The pen arrived, from Spain via FedEx, in just four days which was impressive. My order, placed on a Saturday, was despatched on Monday and with me by Wednesday.

The unboxing.

Once the pen arrives the anxieties of the wait are soon forgotten. The package was in a sturdy brown cardboard box, protected in bubble wrap. Inside this, was the glossy black Aurora cardboard box, with a fold-down flap at the front. Finally, inside this is the large, black gift box with a hinged lid and a padded black interior. The pen rests on a black padded tray, in a cellophone sleeve. A little metal badge proclaims 14K solid gold nib. Under the tray is the booklet, comprising the instructions for use, care guide and guarantee (two years against any defective materials and workmanship). It is certainly a very impressive and presentable package and gives confidence that you have bought a top quality item.

The Aurora Optima rossa in its gift box.

Design and construction.

The model I chose features a barrel and cap made of red “Auroloide” which is Aurora’s name for its modern celluloid material, cellulose acetate. Some more information about this can be found in Pen Review: Aurora Optima Auroloide by Matt Armstrong of The Pen Habit . It has a marbled or variegated pattern which looks very pretty as you turn it in your hand to see the different tones. It is also slightly translucent so that, when held against the light, you can make out the shape of the nib inside the cap. There is a darker area in the barrel when the pen is inked although it is not so obvious as to be unsightly.

The cap has a glossy black plain finial. There is a sturdy and firm metal pocket clip ending in smooth hollow ball of folded metal. It is very functional but I would worry about letting it spring back violently against the cap in case of cracking the material.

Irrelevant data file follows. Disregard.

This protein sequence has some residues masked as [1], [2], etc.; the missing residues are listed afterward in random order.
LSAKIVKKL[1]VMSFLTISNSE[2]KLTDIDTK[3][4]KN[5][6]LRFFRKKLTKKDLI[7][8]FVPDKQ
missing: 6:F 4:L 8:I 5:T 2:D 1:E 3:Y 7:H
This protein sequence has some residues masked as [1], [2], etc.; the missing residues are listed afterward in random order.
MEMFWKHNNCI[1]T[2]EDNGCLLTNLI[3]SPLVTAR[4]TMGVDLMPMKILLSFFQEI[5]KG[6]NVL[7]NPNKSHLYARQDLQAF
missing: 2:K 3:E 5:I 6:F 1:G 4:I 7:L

The red temptress.

The cap band is a feature of the pen, with two rows of Greek key pattern filled in black, between which are the names AURORA at the front and ITALY on the back, in smooth and shiny relief against a lined, textured background. The cap ring blends very smoothly with the cap.

The cap unscrews in about one and a quarter turns. The threads of the Auroloide cap meet the threads of the black resin grip section.

Removing the cap, you find Aurora’s famously in-house made 14k gold nib, (Rhodium plated on my model), an ebonite feed and a long comfortable grip section. This ends in a large clear ink window, with chrome rings either side. The ink window is concealed by the cap when the pen is closed, which I find tidier than having the ink window visible when the pen is capped.

The barrel, in red Auroloide, has some text engraved, a feature that I like very much. This has the Aurora logo with “AURORA ITALIA inside and the words “FABBRICA ITALIANA, DI PENNE A SERBATOIO. This last slogan can be found on advertising images of old and translates, I think, to something like “the tank pen” or “the pen with a reservoir.” As an added bonus, the words can be read with the pen in the left hand! This is a rare and joyous thing. (Good luck finding any left handed pencils).

The barrel engraving for lefties!

At the end of the barrel, is a black resin piston knob, separated from the Auroloide by another chrome ring.

The Auroloide is produced from coloured pellets. I am not certain whether it is then injection moulded to make the barrels and caps or whether it is formed into solid rods which are turned on a lathe. I expect someone can help me out on this. In any event, there are no discernible seams in the barrel, cap or section and the finished product is beautifully smooth and polished.